Fad or fact?  What do you think?

Does Playing Music to Ageing Wine Make It Taste Better? (Zagat)

T.G.I.F. Champagne and the like – Great QPR Sparkling Rosé from S. Africa!

My virtual trip around the wide world of sparklers continues this week with a sparkler from Graham Beck of South Africa, which has over a three-hundred year history of grape growing.  Although, until relatively recently, most of the grapes were used to make cheap distilled spirits, or grape juice concentrate of which South Africa is the world’s largest producer.

The eponymous Graham Beck was founded in 1983.  The first sparkling wine was produced 8 years later in 1991.  In 1994 Graham Beck was served at the inauguration of Nelson Mandela.  Once apartheid and isolationism were gone, the wine industry in South Africa made great strides.  In addition to 5 others sparkling wines (both vintage and non-vintage), they produce a diverse line of reds, whites, and a rosé that’s a blend of Malbec and Sangiovese.

In South Africa, the Méthode Champenoise is referred to as the Methode Cap Classique (“MCC”), and the sparkling wines go by the same initials.

Graham Beck Brut Rosé - Photo courtesy of K&L Wines

Cost: $15

Region:>South Africa>Western Cape

Variety – Pinot Noir (51%);Chardonnay (49%)

Residual sugar – 13.80 g/l

12% abv

Production method: Méthode Champenoise

My tasting notes follow:

Appearance: Watermelon pink with a hint of silver.

Aromas: Yeast, and raspberries.

Body: Tiny dispersed bubbles, with a creamy mousse. Fruity yet dry with crisp acidity.  

Taste: Raspberries, cherries, with a slight mineral notes.  There’s a bit of citrus on the back palate for me.

Finish: Short-medium

Pair with: The beauty of sparkling wines is their versatility with food, especially Rosé sparklers.  For example, we enjoyed this with a variety of Turkish food to include grilled chicken kebabs, along with Beef and Lamb Doner Kebab.   Both dishes were a bit spicy, and a sparkling rosé was just the ticket for the mix of red and white meats.

I recommend! 88 pts

Is “2011 A Very Bad Year for Wine”?…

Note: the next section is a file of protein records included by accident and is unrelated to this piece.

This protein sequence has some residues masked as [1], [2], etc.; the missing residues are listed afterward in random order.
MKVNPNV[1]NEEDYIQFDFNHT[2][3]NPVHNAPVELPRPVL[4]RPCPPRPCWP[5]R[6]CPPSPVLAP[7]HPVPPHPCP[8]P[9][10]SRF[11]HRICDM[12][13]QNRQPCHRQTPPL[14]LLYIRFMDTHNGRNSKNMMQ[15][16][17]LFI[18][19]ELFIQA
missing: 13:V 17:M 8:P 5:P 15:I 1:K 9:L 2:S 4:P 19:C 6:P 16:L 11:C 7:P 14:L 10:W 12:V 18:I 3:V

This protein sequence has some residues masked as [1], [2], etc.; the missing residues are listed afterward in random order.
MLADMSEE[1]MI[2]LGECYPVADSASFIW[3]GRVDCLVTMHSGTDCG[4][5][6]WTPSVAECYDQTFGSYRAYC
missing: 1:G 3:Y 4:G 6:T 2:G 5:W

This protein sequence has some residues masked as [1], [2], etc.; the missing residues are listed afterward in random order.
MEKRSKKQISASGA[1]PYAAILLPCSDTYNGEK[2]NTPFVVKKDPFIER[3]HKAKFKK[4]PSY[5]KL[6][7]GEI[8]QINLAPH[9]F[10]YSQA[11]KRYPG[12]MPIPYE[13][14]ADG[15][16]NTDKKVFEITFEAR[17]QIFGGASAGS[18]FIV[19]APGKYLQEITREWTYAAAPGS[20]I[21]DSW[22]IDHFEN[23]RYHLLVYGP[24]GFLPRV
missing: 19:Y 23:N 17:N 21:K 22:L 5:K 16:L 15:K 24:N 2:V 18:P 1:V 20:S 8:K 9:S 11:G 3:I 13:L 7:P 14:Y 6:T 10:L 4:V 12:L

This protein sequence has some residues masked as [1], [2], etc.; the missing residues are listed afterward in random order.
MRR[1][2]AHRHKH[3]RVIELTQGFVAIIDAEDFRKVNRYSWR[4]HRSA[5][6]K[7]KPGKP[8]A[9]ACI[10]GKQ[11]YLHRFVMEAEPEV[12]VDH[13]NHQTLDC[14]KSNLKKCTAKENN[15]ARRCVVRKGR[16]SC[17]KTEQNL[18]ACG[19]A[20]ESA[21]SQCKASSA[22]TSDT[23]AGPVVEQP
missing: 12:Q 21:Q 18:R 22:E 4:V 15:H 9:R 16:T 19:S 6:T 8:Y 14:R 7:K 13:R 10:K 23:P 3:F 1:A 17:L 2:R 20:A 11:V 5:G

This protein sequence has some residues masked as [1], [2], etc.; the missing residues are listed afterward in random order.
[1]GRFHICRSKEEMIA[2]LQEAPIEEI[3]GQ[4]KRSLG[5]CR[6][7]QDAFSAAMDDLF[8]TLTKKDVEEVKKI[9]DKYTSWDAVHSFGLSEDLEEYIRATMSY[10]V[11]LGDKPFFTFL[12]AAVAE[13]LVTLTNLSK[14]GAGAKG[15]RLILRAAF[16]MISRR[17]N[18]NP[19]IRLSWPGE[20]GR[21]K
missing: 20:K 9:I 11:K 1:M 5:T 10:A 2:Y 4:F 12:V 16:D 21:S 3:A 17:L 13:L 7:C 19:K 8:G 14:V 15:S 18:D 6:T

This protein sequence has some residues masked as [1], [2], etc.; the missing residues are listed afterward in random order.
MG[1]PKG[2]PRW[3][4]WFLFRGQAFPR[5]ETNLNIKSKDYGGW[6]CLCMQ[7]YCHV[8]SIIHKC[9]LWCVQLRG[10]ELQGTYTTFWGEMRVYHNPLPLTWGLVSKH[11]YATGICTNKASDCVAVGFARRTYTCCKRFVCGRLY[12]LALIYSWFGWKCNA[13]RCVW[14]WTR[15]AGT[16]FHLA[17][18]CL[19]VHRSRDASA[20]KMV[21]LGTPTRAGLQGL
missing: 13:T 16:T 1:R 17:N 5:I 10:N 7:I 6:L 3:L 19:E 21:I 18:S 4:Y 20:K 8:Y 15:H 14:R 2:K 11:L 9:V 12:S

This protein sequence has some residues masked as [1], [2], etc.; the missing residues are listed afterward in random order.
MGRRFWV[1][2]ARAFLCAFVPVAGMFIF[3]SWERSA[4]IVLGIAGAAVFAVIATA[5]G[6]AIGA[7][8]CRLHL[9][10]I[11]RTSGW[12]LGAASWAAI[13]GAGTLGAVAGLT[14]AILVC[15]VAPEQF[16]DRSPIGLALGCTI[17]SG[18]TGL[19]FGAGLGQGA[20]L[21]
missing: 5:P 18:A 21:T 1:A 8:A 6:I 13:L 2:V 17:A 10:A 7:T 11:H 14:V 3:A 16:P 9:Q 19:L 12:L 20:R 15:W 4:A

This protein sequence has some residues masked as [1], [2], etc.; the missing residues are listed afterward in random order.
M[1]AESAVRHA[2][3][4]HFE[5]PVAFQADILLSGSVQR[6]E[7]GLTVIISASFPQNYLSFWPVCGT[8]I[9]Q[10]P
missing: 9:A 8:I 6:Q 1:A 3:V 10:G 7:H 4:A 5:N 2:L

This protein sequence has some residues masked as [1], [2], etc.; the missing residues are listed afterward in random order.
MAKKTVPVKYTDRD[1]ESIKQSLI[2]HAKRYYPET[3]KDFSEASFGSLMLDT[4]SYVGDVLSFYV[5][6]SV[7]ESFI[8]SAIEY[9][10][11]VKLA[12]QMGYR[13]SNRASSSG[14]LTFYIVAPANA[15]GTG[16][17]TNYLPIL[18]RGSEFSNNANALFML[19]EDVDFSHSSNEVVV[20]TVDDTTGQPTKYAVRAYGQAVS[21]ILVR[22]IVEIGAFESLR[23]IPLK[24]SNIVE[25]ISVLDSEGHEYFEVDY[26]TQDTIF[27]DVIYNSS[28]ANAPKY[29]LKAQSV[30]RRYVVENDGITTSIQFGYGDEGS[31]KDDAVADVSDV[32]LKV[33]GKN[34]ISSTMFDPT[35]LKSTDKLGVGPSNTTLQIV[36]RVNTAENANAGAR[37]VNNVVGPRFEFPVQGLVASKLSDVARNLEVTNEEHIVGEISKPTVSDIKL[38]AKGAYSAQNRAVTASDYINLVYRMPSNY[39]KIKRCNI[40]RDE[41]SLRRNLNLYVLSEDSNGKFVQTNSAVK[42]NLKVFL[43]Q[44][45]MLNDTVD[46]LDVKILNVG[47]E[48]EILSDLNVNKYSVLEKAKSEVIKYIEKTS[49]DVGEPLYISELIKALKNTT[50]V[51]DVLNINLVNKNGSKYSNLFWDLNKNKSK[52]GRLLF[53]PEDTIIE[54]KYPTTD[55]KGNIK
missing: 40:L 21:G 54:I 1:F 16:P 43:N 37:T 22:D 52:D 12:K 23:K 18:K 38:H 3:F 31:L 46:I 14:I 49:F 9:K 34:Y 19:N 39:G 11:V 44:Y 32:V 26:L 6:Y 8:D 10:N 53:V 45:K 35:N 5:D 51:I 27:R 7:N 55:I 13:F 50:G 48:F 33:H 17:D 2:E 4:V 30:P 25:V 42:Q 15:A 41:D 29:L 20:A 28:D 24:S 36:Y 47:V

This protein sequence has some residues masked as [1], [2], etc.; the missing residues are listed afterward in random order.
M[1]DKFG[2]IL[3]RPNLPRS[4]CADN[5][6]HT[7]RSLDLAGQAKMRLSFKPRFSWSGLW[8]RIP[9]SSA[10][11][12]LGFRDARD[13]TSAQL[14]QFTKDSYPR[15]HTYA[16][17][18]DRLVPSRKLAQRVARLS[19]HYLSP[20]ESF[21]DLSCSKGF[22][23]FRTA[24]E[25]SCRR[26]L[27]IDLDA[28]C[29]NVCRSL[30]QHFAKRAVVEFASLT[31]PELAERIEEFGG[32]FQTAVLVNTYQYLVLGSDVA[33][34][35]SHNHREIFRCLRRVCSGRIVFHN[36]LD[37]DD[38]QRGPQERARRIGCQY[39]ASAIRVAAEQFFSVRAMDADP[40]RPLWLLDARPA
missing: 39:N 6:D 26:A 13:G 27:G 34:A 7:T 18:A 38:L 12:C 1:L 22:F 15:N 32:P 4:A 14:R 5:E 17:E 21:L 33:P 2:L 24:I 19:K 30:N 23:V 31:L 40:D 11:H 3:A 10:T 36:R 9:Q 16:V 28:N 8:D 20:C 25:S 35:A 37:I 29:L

Wine grapes.

Image via Wikipedia

Well, it is according to this a post entitled 2011 a very bad year for wine foist upon us by  NBC News Bay Area, which leads with the following statement…

“Years from now at some fancy wine shop, don’t expect to pay top dollar for the 2011 vintage.  If there is any for sale.”

Wow!  Talk about misleading, if not downright irresponsible reporting!  I realize we’ve gotten more late season rain than usual here in Nor Cal.  And that the rain is creating some gray hairs for some grape growers.  The worse thing that could happen is that there may not be as much fruit, which may actually be a good thing for the quality of the fruit, which is determined throughout the entire grape growing season.  Such a proclamation by NBC is very premature in my view.  How NBC makes the leap to it being a “very bad year for wine” is beyond me!  “If there is any for sale” Really..?

I’m more worried I won’t be able to drink the few cases of Rosé I have before the the warm weather subsides, and my tastes in wine goes back to red!

T.G.I.F. Champagne and the like – 2005 Nigl Brut de Brut

This week’s sparkler is from Austria. It’s my first Austrian wine, sparkling or otherwise.  According to the Wine Bible…”Austria makes the raciest, most exciting wines in central-eastern Europe”  That’s big claim since the region includes Germany which is known primarily for their Rieslings, and up and coming countries such as Croatia, Hungary, and Romania.   Austria is reputed to have great dry white wines, especially Grüner Vetliner, of which I’m a fan, and Riesling.  In fact, I sought out this sparkler because I thought it was a Grüner (a.k.a. Groovy, GV, GruVe).  It turned out it’s mostly Chardonnay (80%), with the balance being Grüner.

The producer, Nigl is well regarded.  In addition to the winery, Nigl also runs a restaurant*, and hotel*, so if you’re ever in Austria…

* Note: The website is in German.  Use Google Translate…it’s a great resource!

2005 Nigl Brut de Brut

Cost: $27


Variety – Chardonnay (80%);Grüner Vetliner (20%)

Dosage – Unknown

12% abv

Production method: Méthode Champenoise

My tasting notes follow:

Appearance: Very light straw color, almost clear with persistent stream of tiny bubbles.

Aromas: Yeast, and wet stone, with faint apple notes.

Body: Aggressive mousse, dry, crisp, with racy acidity.  

Taste: Tart apple with peach, and mineral notes.

Finish: Short

Pair with: The beauty of sparkling wines is their versatility with food. This one is no exception.  It’s enjoyable as an aperitif, and with food.  We enjoyed it with a variety of Thai food. It held up quite well against the spicier dishes. Try this one with Vietnamese as well.  I also think it would work well with spicy fried chicken and fixin’s (especially greens) too!

I enjoyed this one, but I didn’t enjoy it enough to recommend buying it at $27.  It made me want to taste a Gruner Vetliner dominant sparkler though.  Let the search begin!;-) 85 pt